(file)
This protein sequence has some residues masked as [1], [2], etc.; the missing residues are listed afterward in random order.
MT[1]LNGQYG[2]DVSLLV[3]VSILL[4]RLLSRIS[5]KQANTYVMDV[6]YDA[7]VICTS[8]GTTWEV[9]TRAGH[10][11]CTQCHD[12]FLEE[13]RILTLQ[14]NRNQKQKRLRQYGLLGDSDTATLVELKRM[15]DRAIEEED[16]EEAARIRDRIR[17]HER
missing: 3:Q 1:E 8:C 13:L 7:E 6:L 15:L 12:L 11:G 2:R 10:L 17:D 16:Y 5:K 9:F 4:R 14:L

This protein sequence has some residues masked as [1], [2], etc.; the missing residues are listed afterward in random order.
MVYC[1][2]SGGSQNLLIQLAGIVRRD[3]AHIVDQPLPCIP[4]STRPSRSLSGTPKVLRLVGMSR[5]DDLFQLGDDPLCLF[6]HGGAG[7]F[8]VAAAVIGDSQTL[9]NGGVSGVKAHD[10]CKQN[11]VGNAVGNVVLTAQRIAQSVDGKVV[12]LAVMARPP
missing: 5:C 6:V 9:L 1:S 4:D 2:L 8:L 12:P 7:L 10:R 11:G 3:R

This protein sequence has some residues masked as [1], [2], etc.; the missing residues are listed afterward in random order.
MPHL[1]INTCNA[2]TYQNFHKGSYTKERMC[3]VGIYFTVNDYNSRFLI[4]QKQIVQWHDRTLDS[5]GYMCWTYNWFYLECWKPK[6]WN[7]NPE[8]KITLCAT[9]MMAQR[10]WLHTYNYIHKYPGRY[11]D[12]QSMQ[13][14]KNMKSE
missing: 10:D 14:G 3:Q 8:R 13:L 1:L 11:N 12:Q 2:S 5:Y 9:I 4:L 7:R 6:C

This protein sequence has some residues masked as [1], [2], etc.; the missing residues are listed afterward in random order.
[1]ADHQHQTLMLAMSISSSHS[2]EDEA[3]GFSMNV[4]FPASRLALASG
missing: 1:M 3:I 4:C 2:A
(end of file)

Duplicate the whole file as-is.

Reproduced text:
This protein sequence has some residues masked as [1], [2], etc.; the missing residues are listed afterward in random order.
MT[1]LNGQYG[2]DVSLLV[3]VSILL[4]RLLSRIS[5]KQANTYVMDV[6]YDA[7]VICTS[8]GTTWEV[9]TRAGH[10][11]CTQCHD[12]FLEE[13]RILTLQ[14]NRNQKQKRLRQYGLLGDSDTATLVELKRM[15]DRAIEEED[16]EEAARIRDRIR[17]HER
missing: 3:Q 1:E 8:C 13:L 7:E 6:L 15:L 12:L 11:G 2:R 10:L 17:D 16:Y 5:K 9:F 4:R 14:L

This protein sequence has some residues masked as [1], [2], etc.; the missing residues are listed afterward in random order.
MVYC[1][2]SGGSQNLLIQLAGIVRRD[3]AHIVDQPLPCIP[4]STRPSRSLSGTPKVLRLVGMSR[5]DDLFQLGDDPLCLF[6]HGGAG[7]F[8]VAAAVIGDSQTL[9]NGGVSGVKAHD[10]CKQN[11]VGNAVGNVVLTAQRIAQSVDGKVV[12]LAVMARPP
missing: 5:C 6:V 9:L 1:S 4:D 2:L 8:L 12:P 7:L 10:R 11:G 3:R

This protein sequence has some residues masked as [1], [2], etc.; the missing residues are listed afterward in random order.
MPHL[1]INTCNA[2]TYQNFHKGSYTKERMC[3]VGIYFTVNDYNSRFLI[4]QKQIVQWHDRTLDS[5]GYMCWTYNWFYLECWKPK[6]WN[7]NPE[8]KITLCAT[9]MMAQR[10]WLHTYNYIHKYPGRY[11]D[12]QSMQ[13][14]KNMKSE
missing: 10:D 14:G 3:Q 8:R 13:L 1:L 11:N 12:Q 2:S 5:Y 9:I 4:L 7:R 6:C

This protein sequence has some residues masked as [1], [2], etc.; the missing residues are listed afterward in random order.
[1]ADHQHQTLMLAMSISSSHS[2]EDEA[3]GFSMNV[4]FPASRLALASG
missing: 1:M 3:I 4:C 2:A